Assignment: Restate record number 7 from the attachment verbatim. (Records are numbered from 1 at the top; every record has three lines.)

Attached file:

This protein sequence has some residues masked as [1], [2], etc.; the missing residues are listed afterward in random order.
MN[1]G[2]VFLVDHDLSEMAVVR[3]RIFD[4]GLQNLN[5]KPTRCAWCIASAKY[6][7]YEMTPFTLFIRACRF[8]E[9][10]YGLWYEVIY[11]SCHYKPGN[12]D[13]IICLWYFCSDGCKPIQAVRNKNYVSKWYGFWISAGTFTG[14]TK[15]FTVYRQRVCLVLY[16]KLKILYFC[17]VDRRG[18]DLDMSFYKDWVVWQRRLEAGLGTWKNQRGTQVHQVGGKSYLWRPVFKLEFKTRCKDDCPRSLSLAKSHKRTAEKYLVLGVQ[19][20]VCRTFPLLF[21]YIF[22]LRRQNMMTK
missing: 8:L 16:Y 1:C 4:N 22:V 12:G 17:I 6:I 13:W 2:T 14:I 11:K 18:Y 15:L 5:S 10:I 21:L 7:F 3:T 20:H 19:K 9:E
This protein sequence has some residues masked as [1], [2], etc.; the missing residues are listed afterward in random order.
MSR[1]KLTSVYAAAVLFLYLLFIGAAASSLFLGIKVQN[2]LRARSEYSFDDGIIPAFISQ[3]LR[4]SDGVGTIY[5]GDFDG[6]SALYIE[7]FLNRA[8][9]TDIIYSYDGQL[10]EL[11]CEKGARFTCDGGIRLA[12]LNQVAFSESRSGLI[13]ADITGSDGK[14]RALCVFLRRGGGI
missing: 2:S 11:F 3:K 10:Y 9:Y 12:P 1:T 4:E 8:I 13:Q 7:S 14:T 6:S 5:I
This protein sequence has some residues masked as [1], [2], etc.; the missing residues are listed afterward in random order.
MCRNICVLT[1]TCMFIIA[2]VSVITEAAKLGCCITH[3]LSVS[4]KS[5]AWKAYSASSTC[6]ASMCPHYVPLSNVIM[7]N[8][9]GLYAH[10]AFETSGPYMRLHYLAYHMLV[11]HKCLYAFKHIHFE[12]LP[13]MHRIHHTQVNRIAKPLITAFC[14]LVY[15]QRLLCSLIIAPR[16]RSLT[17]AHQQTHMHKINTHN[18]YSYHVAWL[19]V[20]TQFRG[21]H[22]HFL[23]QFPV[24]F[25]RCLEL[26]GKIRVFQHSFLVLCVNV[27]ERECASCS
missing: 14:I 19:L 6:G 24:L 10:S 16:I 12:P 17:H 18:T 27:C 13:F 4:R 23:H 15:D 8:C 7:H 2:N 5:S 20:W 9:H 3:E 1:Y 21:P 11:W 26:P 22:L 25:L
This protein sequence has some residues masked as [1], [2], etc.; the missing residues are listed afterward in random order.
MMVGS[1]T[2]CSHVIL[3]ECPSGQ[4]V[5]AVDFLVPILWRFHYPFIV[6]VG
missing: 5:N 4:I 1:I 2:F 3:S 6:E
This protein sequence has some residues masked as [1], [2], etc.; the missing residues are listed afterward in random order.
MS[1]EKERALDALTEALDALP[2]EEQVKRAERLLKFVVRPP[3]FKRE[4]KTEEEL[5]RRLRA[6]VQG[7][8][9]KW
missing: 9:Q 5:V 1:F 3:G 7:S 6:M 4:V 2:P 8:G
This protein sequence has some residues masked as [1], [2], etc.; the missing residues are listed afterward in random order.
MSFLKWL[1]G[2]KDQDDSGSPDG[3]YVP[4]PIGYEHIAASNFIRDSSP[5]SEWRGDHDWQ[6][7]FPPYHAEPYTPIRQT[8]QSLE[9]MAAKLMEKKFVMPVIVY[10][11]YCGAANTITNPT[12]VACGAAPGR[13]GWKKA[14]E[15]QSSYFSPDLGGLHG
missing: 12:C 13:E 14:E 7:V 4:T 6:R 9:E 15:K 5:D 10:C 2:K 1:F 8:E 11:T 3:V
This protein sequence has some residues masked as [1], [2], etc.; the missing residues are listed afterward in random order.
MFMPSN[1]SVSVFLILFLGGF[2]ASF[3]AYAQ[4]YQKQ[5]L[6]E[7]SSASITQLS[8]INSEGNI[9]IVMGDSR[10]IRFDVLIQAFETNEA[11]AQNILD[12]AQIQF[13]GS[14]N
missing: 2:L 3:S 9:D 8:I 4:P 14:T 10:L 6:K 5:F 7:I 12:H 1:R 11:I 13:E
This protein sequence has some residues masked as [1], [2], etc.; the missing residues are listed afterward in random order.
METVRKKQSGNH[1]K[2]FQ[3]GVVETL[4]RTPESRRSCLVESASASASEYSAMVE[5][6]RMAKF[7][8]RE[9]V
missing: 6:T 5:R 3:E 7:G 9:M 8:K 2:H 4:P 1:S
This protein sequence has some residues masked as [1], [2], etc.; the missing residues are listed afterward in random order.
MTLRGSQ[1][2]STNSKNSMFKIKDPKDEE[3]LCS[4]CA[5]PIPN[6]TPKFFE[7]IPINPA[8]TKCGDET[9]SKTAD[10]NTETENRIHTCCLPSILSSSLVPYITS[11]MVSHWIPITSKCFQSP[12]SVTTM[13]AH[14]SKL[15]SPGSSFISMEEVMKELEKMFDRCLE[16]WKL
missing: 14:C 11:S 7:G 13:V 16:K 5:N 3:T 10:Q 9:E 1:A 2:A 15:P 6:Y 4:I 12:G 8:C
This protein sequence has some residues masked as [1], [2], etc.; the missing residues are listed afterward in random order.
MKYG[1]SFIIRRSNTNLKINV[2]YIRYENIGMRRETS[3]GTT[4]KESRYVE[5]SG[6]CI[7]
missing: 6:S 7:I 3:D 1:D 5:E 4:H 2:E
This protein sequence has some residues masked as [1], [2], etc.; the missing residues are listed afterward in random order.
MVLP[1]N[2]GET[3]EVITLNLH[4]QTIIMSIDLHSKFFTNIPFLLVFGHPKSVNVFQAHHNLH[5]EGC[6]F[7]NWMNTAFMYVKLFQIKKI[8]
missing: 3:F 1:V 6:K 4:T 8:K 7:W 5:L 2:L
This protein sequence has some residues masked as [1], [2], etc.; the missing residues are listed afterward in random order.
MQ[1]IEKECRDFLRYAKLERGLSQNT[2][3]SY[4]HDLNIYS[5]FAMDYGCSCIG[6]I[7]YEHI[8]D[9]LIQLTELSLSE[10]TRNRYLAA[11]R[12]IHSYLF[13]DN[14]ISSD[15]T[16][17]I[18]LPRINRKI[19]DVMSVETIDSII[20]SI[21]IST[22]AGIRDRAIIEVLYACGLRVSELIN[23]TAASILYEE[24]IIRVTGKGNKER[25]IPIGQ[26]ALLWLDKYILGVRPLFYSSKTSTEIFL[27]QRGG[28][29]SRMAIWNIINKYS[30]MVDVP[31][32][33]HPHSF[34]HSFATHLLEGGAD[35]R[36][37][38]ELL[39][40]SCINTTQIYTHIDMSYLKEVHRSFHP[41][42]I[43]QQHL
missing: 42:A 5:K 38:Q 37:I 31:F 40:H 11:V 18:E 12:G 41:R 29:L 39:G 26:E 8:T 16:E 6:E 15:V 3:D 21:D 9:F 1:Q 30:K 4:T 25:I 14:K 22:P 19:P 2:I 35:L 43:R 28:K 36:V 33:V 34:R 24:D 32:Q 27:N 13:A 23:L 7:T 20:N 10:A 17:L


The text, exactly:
This protein sequence has some residues masked as [1], [2], etc.; the missing residues are listed afterward in random order.
MFMPSN[1]SVSVFLILFLGGF[2]ASF[3]AYAQ[4]YQKQ[5]L[6]E[7]SSASITQLS[8]INSEGNI[9]IVMGDSR[10]IRFDVLIQAFETNEA[11]AQNILD[12]AQIQF[13]GS[14]N
missing: 2:L 3:S 9:D 8:I 4:P 14:T 10:L 6:K 5:F 7:I 12:H 1:R 11:I 13:E